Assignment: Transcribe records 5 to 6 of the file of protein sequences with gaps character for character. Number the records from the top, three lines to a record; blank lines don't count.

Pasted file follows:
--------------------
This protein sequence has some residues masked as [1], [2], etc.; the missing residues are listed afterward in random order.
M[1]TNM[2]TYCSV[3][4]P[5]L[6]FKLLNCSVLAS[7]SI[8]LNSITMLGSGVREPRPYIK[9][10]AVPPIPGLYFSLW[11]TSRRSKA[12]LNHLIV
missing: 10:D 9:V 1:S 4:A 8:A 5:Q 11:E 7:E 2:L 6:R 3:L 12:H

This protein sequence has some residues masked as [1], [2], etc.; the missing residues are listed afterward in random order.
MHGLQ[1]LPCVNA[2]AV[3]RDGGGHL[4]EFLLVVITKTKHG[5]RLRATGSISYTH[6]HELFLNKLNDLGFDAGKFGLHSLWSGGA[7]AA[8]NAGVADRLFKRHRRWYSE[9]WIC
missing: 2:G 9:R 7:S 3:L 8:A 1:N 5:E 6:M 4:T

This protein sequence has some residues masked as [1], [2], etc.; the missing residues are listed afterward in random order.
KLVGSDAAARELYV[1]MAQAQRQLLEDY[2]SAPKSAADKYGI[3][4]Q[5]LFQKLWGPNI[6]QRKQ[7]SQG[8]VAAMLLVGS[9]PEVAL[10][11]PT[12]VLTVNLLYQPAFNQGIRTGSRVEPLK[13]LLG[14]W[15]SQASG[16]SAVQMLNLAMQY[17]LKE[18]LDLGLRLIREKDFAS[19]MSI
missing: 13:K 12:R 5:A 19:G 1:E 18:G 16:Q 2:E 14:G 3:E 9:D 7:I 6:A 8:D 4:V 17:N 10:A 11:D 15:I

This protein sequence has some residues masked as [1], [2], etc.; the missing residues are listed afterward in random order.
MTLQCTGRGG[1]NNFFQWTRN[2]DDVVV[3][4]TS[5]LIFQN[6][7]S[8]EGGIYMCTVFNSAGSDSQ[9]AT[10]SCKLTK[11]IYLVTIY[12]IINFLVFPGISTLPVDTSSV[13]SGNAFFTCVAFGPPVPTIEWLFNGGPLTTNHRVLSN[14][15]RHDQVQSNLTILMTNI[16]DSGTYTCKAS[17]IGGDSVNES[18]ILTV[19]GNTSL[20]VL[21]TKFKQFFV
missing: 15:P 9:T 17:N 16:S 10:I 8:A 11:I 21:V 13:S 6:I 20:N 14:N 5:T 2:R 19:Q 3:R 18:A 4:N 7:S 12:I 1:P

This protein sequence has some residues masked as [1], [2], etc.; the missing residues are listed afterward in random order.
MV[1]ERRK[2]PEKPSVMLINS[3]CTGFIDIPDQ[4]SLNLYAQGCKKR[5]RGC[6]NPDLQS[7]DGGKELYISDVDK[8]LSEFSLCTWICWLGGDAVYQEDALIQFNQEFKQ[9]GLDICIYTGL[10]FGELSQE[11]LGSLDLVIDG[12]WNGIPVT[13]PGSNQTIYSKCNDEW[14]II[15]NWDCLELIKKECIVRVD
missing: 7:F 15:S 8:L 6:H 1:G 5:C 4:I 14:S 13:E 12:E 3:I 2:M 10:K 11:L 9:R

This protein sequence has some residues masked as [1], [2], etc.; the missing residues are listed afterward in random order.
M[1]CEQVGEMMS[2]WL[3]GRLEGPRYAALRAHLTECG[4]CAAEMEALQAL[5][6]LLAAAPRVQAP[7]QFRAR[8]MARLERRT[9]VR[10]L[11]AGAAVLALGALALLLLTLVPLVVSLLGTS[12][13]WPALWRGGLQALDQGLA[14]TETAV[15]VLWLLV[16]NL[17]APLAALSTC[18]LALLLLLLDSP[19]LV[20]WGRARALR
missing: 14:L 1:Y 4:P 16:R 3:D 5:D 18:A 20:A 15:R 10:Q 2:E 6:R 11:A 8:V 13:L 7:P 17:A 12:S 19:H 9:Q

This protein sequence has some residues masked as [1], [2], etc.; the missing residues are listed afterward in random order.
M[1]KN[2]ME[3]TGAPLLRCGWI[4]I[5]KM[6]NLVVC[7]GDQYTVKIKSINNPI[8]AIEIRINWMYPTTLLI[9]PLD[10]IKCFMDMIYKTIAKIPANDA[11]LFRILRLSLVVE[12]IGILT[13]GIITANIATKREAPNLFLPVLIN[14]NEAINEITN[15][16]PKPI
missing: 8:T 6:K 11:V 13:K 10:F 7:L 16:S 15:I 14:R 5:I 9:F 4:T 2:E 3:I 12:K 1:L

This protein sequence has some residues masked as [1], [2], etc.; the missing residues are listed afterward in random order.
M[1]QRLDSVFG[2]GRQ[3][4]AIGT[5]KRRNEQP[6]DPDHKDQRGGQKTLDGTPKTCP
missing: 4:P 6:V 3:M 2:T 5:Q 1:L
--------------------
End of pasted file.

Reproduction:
This protein sequence has some residues masked as [1], [2], etc.; the missing residues are listed afterward in random order.
MV[1]ERRK[2]PEKPSVMLINS[3]CTGFIDIPDQ[4]SLNLYAQGCKKR[5]RGC[6]NPDLQS[7]DGGKELYISDVDK[8]LSEFSLCTWICWLGGDAVYQEDALIQFNQEFKQ[9]GLDICIYTGL[10]FGELSQE[11]LGSLDLVIDG[12]WNGIPVT[13]PGSNQTIYSKCNDEW[14]II[15]NWDCLELIKKECIVRVD
missing: 7:F 15:S 8:L 6:H 1:G 5:C 4:I 14:S 13:E 12:E 3:I 2:M 10:K 11:L 9:R

This protein sequence has some residues masked as [1], [2], etc.; the missing residues are listed afterward in random order.
M[1]CEQVGEMMS[2]WL[3]GRLEGPRYAALRAHLTECG[4]CAAEMEALQAL[5][6]LLAAAPRVQAP[7]QFRAR[8]MARLERRT[9]VR[10]L[11]AGAAVLALGALALLLLTLVPLVVSLLGTS[12][13]WPALWRGGLQALDQGLA[14]TETAV[15]VLWLLV[16]NL[17]APLAALSTC[18]LALLLLLLDSP[19]LV[20]WGRARALR
missing: 14:L 1:Y 4:P 16:R 3:D 5:D 18:A 20:A 15:R 10:Q 2:E 6:R 11:A 8:V 13:L 7:P 17:A 12:S 19:H 9:Q